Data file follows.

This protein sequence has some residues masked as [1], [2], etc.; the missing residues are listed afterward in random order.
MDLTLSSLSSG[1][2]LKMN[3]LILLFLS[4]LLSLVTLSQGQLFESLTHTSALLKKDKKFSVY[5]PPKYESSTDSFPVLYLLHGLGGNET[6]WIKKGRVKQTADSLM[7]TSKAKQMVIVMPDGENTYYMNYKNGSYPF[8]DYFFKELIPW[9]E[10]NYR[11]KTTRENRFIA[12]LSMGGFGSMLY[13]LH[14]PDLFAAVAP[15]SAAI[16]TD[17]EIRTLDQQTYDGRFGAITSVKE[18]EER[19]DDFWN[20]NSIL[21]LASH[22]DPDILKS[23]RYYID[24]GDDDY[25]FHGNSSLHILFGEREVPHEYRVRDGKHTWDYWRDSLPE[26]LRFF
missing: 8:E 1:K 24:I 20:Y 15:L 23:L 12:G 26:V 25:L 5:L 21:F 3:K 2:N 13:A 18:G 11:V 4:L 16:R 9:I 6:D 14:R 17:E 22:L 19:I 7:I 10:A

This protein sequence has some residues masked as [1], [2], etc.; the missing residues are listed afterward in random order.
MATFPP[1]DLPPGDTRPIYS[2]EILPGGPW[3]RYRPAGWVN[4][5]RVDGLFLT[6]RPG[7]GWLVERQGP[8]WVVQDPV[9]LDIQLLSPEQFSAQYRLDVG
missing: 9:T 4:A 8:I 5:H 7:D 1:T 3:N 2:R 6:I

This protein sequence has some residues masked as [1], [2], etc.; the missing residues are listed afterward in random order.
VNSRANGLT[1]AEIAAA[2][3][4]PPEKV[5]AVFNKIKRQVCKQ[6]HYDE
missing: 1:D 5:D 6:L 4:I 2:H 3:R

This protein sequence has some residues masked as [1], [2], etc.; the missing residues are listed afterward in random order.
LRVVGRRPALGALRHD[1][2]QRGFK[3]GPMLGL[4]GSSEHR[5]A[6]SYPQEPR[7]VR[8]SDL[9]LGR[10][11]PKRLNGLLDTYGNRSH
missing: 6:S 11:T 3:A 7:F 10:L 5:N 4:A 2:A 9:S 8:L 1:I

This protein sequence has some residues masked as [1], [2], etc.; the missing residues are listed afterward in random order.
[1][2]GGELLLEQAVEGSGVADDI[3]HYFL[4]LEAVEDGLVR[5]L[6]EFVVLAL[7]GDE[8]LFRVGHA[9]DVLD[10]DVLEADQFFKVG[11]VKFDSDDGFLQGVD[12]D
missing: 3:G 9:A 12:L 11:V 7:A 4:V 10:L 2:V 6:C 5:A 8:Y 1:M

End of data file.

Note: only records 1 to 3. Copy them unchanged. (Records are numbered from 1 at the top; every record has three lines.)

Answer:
This protein sequence has some residues masked as [1], [2], etc.; the missing residues are listed afterward in random order.
MDLTLSSLSSG[1][2]LKMN[3]LILLFLS[4]LLSLVTLSQGQLFESLTHTSALLKKDKKFSVY[5]PPKYESSTDSFPVLYLLHGLGGNET[6]WIKKGRVKQTADSLM[7]TSKAKQMVIVMPDGENTYYMNYKNGSYPF[8]DYFFKELIPW[9]E[10]NYR[11]KTTRENRFIA[12]LSMGGFGSMLY[13]LH[14]PDLFAAVAP[15]SAAI[16]TD[17]EIRTLDQQTYDGRFGAITSVKE[18]EER[19]DDFWN[20]NSIL[21]LASH[22]DPDILKS[23]RYYID[24]GDDDY[25]FHGNSSLHILFGEREVPHEYRVRDGKHTWDYWRDSLPE[26]LRFF
missing: 8:E 1:K 24:I 20:Y 15:L 23:L 12:G 26:V 25:L 5:L 21:F 3:K 2:N 13:A 18:G 11:V 4:L 16:R 9:I 6:D 14:R 17:E 22:L 19:I 7:I 10:A

This protein sequence has some residues masked as [1], [2], etc.; the missing residues are listed afterward in random order.
MATFPP[1]DLPPGDTRPIYS[2]EILPGGPW[3]RYRPAGWVN[4][5]RVDGLFLT[6]RPG[7]GWLVERQGP[8]WVVQDPV[9]LDIQLLSPEQFSAQYRLDVG
missing: 9:T 4:A 8:I 5:H 7:D 1:T 3:N 2:R 6:I

This protein sequence has some residues masked as [1], [2], etc.; the missing residues are listed afterward in random order.
VNSRANGLT[1]AEIAAA[2][3][4]PPEKV[5]AVFNKIKRQVCKQ[6]HYDE
missing: 1:D 5:D 6:L 4:I 2:H 3:R